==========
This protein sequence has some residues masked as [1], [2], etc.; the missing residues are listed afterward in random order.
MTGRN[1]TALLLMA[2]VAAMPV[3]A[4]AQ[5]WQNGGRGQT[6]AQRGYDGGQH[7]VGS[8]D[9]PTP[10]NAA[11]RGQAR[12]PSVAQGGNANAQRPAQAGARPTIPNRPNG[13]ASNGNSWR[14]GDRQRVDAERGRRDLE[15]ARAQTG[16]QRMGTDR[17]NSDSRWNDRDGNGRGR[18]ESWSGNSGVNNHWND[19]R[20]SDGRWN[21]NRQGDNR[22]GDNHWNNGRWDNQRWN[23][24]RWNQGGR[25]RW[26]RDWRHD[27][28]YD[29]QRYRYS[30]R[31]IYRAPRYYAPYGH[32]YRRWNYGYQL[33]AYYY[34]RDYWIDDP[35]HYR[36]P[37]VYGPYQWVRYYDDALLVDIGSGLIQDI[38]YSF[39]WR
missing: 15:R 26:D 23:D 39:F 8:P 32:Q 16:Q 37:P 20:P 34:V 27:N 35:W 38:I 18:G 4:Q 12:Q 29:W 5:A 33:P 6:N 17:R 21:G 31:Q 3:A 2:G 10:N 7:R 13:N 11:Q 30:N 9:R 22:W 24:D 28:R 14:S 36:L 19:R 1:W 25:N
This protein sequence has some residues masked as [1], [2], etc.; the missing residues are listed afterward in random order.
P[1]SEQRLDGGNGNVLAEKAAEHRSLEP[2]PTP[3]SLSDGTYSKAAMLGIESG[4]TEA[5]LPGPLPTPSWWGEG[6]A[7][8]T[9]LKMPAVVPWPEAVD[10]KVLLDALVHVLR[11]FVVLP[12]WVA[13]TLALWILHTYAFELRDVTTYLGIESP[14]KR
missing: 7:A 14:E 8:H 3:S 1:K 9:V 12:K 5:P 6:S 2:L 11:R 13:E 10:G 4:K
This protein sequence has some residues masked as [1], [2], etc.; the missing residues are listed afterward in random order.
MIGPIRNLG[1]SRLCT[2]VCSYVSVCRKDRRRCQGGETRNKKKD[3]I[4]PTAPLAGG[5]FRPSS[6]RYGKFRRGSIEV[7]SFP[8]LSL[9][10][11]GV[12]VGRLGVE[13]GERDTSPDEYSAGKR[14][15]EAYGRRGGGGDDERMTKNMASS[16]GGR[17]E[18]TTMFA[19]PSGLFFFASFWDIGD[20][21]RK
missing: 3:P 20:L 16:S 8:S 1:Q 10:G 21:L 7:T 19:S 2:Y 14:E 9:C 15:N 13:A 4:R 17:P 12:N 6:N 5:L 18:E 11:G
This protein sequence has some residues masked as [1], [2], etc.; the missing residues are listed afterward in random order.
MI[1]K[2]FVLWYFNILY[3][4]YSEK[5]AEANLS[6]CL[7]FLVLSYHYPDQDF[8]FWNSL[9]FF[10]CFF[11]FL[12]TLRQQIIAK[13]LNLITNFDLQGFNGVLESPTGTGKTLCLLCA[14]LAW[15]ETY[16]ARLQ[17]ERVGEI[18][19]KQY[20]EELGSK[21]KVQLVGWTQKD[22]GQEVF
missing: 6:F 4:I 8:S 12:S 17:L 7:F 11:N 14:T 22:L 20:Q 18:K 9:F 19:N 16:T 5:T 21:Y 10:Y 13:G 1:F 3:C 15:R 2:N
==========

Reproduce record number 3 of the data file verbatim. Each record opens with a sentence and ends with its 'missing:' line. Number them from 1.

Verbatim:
This protein sequence has some residues masked as [1], [2], etc.; the missing residues are listed afterward in random order.
MIGPIRNLG[1]SRLCT[2]VCSYVSVCRKDRRRCQGGETRNKKKD[3]I[4]PTAPLAGG[5]FRPSS[6]RYGKFRRGSIEV[7]SFP[8]LSL[9][10][11]GV[12]VGRLGVE[13]GERDTSPDEYSAGKR[14][15]EAYGRRGGGGDDERMTKNMASS[16]GGR[17]E[18]TTMFA[19]PSGLFFFASFWDIGD[20][21]RK
missing: 3:P 20:L 16:S 8:S 1:Q 10:G 21:L 7:T 19:S 2:Y 14:E 9:C 15:N 13:A 4:R 17:P 12:N 6:N 5:L 18:E 11:G